Mar 13, 2008 Author: Jenn Breckenridge | Filed under: Eco at Large
Labeled “the new silk” by some for its incredibly soft texture, bamboo fabric is the center of a great debate over whether the fabric is truly eco-friendly or not. Though it is lauded by many for growing without pesticides at an average rate of 12 inches a day, eco fashion fans are concerned by the harsh chemicals it takes to break down this hardy miracle plant. As more stunning bamboo designs hit the runways, Greenloop thought it was high time to get some answers to this controversy and what we ended up with was a lot more questions.
Industry insider Bruce Dear, owner of Pure Bamboo, was featured recently on White Apricot explaining how his particular company deals with this process.
Some companies, such as ours, produce bamboo fiber via what’s called an advanced “closed loop” solvent spinning process, which has minimal impact on the environment and an economical use of energy and water. The solvent is continually recycled during the production process. So, production plant emissions into the air from smokestacks and from waste water are significantly lower in comparison to many other man-made fiber operations. The solvent to digest the bamboo pulp can be toxic, but utilizing the closed loop process, this solvent is carefully reused and not thrown into local water systems. It’s also important to note that products made from bamboo can be recycled, incinerated or digested in sewage. The fiber will usually degrade completely in just eight days in waste treatment plants.
Thorough investigations by the folks at the Organic Clothing blog yielded an opposing viewpoint…
Bamboo clothing marketers have found a variety of ways to put the most eco-friendly and sustainable face on the manufacturing of bamboo fabric. The dominant manufacturing process of hydrolysis alkalization and multi-phase bleaching is generally referred to as a rather benign process utilizing caustic soda and bleach. The chemicals used are known to create a variety of health problems and neural disorders which can be hazardous to the health of fiber manufacturing workers. If the manufacturing facility lacks adequate pollution control systems – all too common in developing countries where regulations and enforcement are nearly non-existent – then these toxic chemicals can escape into the atmosphere through air vents and smokestacks and into waterways through inadequately treated waste water disposal systems.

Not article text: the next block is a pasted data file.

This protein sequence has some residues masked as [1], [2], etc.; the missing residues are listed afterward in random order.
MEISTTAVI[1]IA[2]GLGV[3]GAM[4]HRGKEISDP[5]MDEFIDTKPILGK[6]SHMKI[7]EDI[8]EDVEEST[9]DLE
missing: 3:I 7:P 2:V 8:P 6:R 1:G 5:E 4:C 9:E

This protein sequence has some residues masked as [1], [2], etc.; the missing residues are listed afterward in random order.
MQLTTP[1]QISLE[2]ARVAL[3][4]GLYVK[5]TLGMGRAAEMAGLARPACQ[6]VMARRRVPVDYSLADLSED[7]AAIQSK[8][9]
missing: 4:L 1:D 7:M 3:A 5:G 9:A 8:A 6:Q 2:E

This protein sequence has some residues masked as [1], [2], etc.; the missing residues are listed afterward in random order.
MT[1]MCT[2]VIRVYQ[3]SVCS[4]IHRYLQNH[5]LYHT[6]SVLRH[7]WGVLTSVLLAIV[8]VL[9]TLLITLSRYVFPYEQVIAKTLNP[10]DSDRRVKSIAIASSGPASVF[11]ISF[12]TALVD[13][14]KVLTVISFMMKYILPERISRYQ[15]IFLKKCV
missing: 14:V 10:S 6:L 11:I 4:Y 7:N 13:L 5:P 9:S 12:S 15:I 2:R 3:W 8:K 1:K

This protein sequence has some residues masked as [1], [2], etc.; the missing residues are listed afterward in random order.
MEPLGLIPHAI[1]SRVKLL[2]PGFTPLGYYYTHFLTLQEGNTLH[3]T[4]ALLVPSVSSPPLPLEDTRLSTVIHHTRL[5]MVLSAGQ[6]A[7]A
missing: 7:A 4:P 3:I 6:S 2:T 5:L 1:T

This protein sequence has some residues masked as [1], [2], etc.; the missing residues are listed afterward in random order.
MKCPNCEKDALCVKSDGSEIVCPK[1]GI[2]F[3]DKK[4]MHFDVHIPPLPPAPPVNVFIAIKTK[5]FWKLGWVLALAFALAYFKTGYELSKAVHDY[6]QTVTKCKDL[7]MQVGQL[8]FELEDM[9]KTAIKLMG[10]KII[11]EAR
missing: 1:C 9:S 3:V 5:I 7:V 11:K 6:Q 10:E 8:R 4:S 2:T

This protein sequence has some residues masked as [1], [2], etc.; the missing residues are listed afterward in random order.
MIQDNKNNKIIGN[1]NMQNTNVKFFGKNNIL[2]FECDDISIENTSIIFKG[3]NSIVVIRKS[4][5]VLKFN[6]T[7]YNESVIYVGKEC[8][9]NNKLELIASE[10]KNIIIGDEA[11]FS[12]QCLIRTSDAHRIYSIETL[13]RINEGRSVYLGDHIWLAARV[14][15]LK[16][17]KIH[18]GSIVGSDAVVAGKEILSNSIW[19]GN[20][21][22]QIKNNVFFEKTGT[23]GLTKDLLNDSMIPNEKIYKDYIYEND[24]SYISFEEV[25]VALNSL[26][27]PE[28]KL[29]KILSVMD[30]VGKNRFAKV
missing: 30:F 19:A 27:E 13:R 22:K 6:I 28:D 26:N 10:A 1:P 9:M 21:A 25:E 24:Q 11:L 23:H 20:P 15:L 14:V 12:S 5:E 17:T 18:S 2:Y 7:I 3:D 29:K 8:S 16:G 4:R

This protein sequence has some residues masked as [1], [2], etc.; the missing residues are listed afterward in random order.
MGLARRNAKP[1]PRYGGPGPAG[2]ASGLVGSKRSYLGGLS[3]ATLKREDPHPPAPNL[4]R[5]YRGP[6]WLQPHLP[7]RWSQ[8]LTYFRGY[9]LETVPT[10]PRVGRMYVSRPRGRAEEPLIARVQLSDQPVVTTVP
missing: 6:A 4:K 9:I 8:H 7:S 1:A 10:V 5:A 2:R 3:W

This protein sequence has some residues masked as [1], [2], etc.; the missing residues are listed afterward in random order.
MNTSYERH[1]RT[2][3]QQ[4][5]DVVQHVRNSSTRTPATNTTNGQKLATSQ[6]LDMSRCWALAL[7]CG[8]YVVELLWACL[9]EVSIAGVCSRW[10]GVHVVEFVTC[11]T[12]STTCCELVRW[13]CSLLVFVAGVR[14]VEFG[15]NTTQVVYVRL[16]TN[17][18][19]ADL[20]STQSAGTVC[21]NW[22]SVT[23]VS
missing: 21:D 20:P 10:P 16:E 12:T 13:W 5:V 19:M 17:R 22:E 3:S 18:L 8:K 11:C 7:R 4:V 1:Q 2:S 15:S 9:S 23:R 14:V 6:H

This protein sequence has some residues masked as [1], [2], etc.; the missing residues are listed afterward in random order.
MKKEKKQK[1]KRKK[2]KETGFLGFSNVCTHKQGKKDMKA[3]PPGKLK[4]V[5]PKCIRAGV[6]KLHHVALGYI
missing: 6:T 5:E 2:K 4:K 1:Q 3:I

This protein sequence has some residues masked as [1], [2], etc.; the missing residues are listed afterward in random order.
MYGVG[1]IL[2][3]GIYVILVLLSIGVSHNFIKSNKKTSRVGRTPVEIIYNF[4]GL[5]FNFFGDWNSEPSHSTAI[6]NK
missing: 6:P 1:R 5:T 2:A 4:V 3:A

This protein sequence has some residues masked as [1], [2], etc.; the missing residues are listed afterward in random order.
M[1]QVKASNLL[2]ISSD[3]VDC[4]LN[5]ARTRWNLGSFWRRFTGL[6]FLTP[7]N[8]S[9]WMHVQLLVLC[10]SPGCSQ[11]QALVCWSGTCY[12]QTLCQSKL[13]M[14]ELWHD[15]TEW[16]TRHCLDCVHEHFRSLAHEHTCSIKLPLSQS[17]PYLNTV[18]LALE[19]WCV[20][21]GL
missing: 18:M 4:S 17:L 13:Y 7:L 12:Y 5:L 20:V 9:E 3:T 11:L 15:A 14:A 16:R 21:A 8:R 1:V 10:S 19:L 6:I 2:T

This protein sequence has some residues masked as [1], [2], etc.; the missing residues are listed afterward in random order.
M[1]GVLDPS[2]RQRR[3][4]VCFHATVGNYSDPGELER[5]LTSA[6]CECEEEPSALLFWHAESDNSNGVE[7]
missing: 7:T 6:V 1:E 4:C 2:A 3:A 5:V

Eco news reporter Victoria Everman also expressed concerns about the fabric at GreenLivingOnline…
Seeing bamboo as a “greener” substitute for silk, many designers are clamoring to use it in their collection, including couture and everyday brands. This high demand has forced Chinese manufacturers to begin clearing out natural forests in order to plant more fast-growing bamboo. On top of this, many cultivators are starting to use fertilizers that wouldn’t meet U.S. organic standards in order to increase the yield of their plantations. Additional weeding and tilling of the land in turn leads to increased soil erosion in these areas. Last but not least, China is currently the only manufacturer of bamboo fabric, making it impossible to look for an alternative, local source for this textile. While bamboo can be easily grown in many areas, there are no factories in North America that have the machines to chemically manufacture bamboo fibres.
With all these concerns, there are still so many benefits to consider. Bamboo fabric is completely biodegradable and grown without pesticides. The plants absorb carbon dioxide at a five times the rate of trees, and the extensive root systems prevent soil erosion while retaining water in the watershed. The potential for this fabric is undeniable, though the jury is still out on the current modes of manufacturing. Let’s keep this conversation going in the fashion community with our favorite eco retailers and bamboo clothing producers. The ultimate solution to the bamboo conundrum is within our reach. Best said in the words of famous Chinese philosopher Lao-Tzu…
People in their handlings of affairs often fail when they are about to succeed. If one remains as careful at the end as he was at the beginning, there will be no failure.
We’d love to have an open discussion on In The Loop about bamboo fabric. Please share any insights you may have on the bamboo fabric industry in the comments section below.